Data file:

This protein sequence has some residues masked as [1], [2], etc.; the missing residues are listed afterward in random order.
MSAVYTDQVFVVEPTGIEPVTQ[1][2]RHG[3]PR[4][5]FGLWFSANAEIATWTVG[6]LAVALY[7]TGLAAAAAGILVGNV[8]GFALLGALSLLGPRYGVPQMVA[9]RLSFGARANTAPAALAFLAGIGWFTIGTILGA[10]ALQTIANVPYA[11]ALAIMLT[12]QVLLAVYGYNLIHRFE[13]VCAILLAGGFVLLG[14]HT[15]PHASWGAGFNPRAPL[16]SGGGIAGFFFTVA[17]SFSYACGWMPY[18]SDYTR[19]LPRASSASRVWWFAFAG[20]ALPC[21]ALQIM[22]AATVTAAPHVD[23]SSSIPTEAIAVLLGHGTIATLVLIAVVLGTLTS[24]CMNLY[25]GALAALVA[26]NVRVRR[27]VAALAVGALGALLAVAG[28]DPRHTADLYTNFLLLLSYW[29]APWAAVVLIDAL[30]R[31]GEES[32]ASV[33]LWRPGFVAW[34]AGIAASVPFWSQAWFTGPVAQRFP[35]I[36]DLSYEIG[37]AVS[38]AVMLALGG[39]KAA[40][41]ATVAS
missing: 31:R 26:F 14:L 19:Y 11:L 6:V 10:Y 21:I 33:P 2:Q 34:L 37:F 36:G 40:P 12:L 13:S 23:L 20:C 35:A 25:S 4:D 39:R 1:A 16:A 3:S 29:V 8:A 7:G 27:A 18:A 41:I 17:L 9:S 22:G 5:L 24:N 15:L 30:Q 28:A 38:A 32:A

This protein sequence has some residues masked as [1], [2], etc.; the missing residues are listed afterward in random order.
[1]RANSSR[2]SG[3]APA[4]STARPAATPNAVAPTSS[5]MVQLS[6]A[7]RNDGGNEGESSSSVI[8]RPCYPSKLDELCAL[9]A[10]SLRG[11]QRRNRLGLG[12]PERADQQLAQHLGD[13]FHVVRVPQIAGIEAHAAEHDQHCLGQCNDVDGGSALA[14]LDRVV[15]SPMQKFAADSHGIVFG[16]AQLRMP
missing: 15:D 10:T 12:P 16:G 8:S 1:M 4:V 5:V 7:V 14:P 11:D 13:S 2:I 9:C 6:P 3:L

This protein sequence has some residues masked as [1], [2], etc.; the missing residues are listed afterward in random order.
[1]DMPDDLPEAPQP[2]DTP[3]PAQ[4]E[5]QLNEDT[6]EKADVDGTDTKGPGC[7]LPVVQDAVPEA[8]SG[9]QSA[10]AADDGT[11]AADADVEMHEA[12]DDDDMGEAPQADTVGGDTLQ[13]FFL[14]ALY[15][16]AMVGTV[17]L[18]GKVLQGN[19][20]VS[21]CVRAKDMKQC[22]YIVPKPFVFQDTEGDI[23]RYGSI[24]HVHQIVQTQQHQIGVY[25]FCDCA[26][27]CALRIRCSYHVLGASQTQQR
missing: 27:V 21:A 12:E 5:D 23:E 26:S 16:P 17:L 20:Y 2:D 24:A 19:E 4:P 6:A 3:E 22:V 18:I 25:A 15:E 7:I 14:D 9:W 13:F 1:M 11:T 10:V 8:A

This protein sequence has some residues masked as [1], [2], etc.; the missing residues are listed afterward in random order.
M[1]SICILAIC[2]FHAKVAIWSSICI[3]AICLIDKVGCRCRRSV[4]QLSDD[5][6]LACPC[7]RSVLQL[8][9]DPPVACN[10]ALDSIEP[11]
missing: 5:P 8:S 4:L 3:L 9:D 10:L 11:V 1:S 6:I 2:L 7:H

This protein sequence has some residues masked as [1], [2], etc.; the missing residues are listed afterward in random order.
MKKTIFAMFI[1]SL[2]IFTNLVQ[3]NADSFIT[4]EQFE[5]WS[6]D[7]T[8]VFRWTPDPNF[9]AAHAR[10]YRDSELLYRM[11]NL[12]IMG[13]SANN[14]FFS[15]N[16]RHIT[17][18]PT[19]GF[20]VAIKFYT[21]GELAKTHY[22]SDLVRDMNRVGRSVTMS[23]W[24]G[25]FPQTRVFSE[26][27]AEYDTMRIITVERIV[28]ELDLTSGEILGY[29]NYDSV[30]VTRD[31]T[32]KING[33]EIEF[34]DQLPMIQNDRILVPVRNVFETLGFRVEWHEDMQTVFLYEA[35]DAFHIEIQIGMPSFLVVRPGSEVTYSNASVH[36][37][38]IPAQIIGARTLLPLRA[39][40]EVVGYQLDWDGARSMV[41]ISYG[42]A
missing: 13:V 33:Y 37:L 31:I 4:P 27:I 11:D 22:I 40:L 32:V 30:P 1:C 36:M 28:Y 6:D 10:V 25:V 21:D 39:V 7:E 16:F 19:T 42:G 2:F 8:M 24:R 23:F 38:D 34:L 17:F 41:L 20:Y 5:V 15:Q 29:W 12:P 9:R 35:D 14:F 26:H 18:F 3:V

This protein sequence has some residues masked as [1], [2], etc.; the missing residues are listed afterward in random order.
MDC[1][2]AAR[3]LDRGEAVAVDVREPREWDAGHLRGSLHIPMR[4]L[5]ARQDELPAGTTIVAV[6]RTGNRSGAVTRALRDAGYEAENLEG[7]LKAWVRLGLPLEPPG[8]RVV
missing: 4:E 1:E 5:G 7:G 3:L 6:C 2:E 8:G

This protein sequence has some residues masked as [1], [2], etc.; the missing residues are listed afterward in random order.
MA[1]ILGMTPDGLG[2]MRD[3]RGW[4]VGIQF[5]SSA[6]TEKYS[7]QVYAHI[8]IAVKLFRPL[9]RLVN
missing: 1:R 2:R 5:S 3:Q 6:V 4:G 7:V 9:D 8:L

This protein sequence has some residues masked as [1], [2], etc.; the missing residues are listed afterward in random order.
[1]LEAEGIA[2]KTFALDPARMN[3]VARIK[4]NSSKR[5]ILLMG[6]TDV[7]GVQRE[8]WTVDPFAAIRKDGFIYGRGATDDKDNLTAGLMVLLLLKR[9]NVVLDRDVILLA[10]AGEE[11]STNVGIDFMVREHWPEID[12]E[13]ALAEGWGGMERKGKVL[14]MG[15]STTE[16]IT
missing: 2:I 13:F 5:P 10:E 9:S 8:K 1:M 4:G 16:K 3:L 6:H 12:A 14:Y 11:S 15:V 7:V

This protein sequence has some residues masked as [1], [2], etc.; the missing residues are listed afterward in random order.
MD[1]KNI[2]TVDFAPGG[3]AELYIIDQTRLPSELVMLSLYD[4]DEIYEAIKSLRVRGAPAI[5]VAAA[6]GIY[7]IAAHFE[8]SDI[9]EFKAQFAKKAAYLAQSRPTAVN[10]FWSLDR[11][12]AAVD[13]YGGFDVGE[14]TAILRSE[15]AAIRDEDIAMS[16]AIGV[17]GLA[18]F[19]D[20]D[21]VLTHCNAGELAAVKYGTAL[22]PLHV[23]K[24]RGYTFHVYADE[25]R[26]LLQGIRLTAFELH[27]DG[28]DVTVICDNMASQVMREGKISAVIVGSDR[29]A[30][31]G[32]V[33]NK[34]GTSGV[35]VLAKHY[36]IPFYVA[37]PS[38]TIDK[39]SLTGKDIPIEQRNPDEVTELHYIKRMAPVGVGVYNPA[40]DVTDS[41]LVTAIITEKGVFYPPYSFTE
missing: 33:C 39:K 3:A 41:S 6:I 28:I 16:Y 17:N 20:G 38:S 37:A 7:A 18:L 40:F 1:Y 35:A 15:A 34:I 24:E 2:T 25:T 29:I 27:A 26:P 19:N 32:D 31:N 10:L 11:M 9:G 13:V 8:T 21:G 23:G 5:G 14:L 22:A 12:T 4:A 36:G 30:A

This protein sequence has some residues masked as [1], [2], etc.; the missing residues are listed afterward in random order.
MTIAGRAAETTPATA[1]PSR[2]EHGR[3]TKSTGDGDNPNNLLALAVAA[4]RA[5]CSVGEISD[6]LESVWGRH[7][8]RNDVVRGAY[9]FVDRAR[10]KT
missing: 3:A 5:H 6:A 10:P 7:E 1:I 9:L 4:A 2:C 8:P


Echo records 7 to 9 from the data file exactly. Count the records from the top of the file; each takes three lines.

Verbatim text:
This protein sequence has some residues masked as [1], [2], etc.; the missing residues are listed afterward in random order.
MA[1]ILGMTPDGLG[2]MRD[3]RGW[4]VGIQF[5]SSA[6]TEKYS[7]QVYAHI[8]IAVKLFRPL[9]RLVN
missing: 1:R 2:R 5:S 3:Q 6:V 4:G 7:V 9:D 8:L

This protein sequence has some residues masked as [1], [2], etc.; the missing residues are listed afterward in random order.
[1]LEAEGIA[2]KTFALDPARMN[3]VARIK[4]NSSKR[5]ILLMG[6]TDV[7]GVQRE[8]WTVDPFAAIRKDGFIYGRGATDDKDNLTAGLMVLLLLKR[9]NVVLDRDVILLA[10]AGEE[11]STNVGIDFMVREHWPEID[12]E[13]ALAEGWGGMERKGKVL[14]MG[15]STTE[16]IT
missing: 2:I 13:F 5:P 10:E 9:S 8:K 1:M 4:G 16:K 3:L 6:H 12:A 14:Y 11:S 15:V 7:V

This protein sequence has some residues masked as [1], [2], etc.; the missing residues are listed afterward in random order.
MD[1]KNI[2]TVDFAPGG[3]AELYIIDQTRLPSELVMLSLYD[4]DEIYEAIKSLRVRGAPAI[5]VAAA[6]GIY[7]IAAHFE[8]SDI[9]EFKAQFAKKAAYLAQSRPTAVN[10]FWSLDR[11][12]AAVD[13]YGGFDVGE[14]TAILRSE[15]AAIRDEDIAMS[16]AIGV[17]GLA[18]F[19]D[20]D[21]VLTHCNAGELAAVKYGTAL[22]PLHV[23]K[24]RGYTFHVYADE[25]R[26]LLQGIRLTAFELH[27]DG[28]DVTVICDNMASQVMREGKISAVIVGSDR[29]A[30][31]G[32]V[33]NK[34]GTSGV[35]VLAKHY[36]IPFYVA[37]PS[38]TIDK[39]SLTGKDIPIEQRNPDEVTELHYIKRMAPVGVGVYNPA[40]DVTDS[41]LVTAIITEKGVFYPPYSFTE
missing: 33:C 39:K 3:A 41:S 6:I 28:I 16:Y 17:N 20:G 38:S 37:A 7:A 18:L 40:F 1:Y 35:A 15:A 34:I 24:E 2:T 25:T 29:I 27:A 26:P 19:N 32:D 31:N 10:L 11:M 9:G 13:V 8:T 21:G 23:G 5:G 14:L 22:A 12:T 4:A 36:G 30:A